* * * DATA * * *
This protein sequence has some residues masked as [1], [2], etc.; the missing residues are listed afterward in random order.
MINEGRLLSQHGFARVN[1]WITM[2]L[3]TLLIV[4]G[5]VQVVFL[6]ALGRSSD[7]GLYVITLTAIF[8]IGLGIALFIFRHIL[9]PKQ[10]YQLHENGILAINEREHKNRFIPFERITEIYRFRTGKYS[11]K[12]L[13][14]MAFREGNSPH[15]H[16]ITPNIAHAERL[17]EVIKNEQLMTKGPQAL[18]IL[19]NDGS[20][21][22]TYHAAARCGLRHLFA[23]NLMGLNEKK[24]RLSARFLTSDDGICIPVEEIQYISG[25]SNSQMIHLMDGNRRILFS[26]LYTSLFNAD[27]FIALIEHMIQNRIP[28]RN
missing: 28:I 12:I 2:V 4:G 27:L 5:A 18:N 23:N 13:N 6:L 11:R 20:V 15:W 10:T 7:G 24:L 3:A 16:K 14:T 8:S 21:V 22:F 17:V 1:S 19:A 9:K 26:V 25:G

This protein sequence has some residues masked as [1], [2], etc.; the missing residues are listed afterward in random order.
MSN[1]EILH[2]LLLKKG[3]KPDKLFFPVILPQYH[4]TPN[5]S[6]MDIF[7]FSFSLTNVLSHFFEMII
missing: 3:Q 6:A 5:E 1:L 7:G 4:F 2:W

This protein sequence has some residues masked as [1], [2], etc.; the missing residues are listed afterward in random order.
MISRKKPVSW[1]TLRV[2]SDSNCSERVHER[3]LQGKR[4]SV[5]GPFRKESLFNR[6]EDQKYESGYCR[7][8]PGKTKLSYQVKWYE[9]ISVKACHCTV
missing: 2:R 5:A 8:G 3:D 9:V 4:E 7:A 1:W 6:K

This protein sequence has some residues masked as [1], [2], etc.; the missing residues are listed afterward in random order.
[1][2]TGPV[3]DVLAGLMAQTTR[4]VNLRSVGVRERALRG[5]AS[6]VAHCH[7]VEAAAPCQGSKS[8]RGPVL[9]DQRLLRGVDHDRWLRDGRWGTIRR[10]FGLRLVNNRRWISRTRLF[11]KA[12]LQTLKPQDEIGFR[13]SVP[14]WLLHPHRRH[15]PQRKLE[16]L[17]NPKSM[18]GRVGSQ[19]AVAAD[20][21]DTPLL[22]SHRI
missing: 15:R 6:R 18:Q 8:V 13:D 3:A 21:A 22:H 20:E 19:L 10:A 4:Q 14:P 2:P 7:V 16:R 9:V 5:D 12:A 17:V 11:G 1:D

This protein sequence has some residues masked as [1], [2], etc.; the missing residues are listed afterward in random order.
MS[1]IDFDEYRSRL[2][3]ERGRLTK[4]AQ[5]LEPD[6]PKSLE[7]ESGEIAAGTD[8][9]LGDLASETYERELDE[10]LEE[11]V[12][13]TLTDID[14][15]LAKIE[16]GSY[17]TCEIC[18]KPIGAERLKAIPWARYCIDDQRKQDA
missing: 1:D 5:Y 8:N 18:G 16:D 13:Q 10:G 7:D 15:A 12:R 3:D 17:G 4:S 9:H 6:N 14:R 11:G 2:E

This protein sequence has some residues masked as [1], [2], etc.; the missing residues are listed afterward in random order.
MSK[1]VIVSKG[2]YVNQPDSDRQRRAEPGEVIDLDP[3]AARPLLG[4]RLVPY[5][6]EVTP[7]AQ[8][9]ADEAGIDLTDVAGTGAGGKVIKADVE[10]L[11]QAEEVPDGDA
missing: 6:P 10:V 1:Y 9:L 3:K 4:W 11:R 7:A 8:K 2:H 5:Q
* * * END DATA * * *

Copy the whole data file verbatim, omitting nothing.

This protein sequence has some residues masked as [1], [2], etc.; the missing residues are listed afterward in random order.
MINEGRLLSQHGFARVN[1]WITM[2]L[3]TLLIV[4]G[5]VQVVFL[6]ALGRSSD[7]GLYVITLTAIF[8]IGLGIALFIFRHIL[9]PKQ[10]YQLHENGILAINEREHKNRFIPFERITEIYRFRTGKYS[11]K[12]L[13][14]MAFREGNSPH[15]H[16]ITPNIAHAERL[17]EVIKNEQLMTKGPQAL[18]IL[19]NDGS[20][21][22]TYHAAARCGLRHLFA[23]NLMGLNEKK[24]RLSARFLTSDDGICIPVEEIQYISG[25]SNSQMIHLMDGNRRILFS[26]LYTSLFNAD[27]FIALIEHMIQNRIP[28]RN
missing: 28:I 12:I 2:V 4:G 27:L 5:A 18:N 23:N 13:N 6:L 11:R 20:V 15:W 10:T 7:G 24:L 3:A 16:K 14:T 8:S 21:V 22:F 17:V 1:S 19:A 9:K 26:V 25:G

This protein sequence has some residues masked as [1], [2], etc.; the missing residues are listed afterward in random order.
MSN[1]EILH[2]LLLKKG[3]KPDKLFFPVILPQYH[4]TPN[5]S[6]MDIF[7]FSFSLTNVLSHFFEMII
missing: 3:Q 6:A 5:E 1:L 7:G 4:F 2:W

This protein sequence has some residues masked as [1], [2], etc.; the missing residues are listed afterward in random order.
MISRKKPVSW[1]TLRV[2]SDSNCSERVHER[3]LQGKR[4]SV[5]GPFRKESLFNR[6]EDQKYESGYCR[7][8]PGKTKLSYQVKWYE[9]ISVKACHCTV
missing: 2:R 5:A 8:G 3:D 9:V 4:E 7:A 1:W 6:K

This protein sequence has some residues masked as [1], [2], etc.; the missing residues are listed afterward in random order.
[1][2]TGPV[3]DVLAGLMAQTTR[4]VNLRSVGVRERALRG[5]AS[6]VAHCH[7]VEAAAPCQGSKS[8]RGPVL[9]DQRLLRGVDHDRWLRDGRWGTIRR[10]FGLRLVNNRRWISRTRLF[11]KA[12]LQTLKPQDEIGFR[13]SVP[14]WLLHPHRRH[15]PQRKLE[16]L[17]NPKSM[18]GRVGSQ[19]AVAAD[20][21]DTPLL[22]SHRI
missing: 15:R 6:R 18:Q 8:V 13:D 3:A 21:A 22:H 20:E 19:L 10:A 4:Q 14:P 2:P 7:V 16:R 9:V 5:D 12:A 17:V 11:G 1:D

This protein sequence has some residues masked as [1], [2], etc.; the missing residues are listed afterward in random order.
MS[1]IDFDEYRSRL[2][3]ERGRLTK[4]AQ[5]LEPD[6]PKSLE[7]ESGEIAAGTD[8][9]LGDLASETYERELDE[10]LEE[11]V[12][13]TLTDID[14][15]LAKIE[16]GSY[17]TCEIC[18]KPIGAERLKAIPWARYCIDDQRKQDA
missing: 1:D 5:Y 8:N 18:G 16:D 13:Q 10:G 7:D 15:A 12:R 3:D 17:G 4:S 9:H 6:N 14:R 11:G 2:E

This protein sequence has some residues masked as [1], [2], etc.; the missing residues are listed afterward in random order.
MSK[1]VIVSKG[2]YVNQPDSDRQRRAEPGEVIDLDP[3]AARPLLG[4]RLVPY[5][6]EVTP[7]AQ[8][9]ADEAGIDLTDVAGTGAGGKVIKADVE[10]L[11]QAEEVPDGDA
missing: 6:P 10:V 1:Y 9:L 3:K 4:W 11:R 7:A 8:K 2:H 5:Q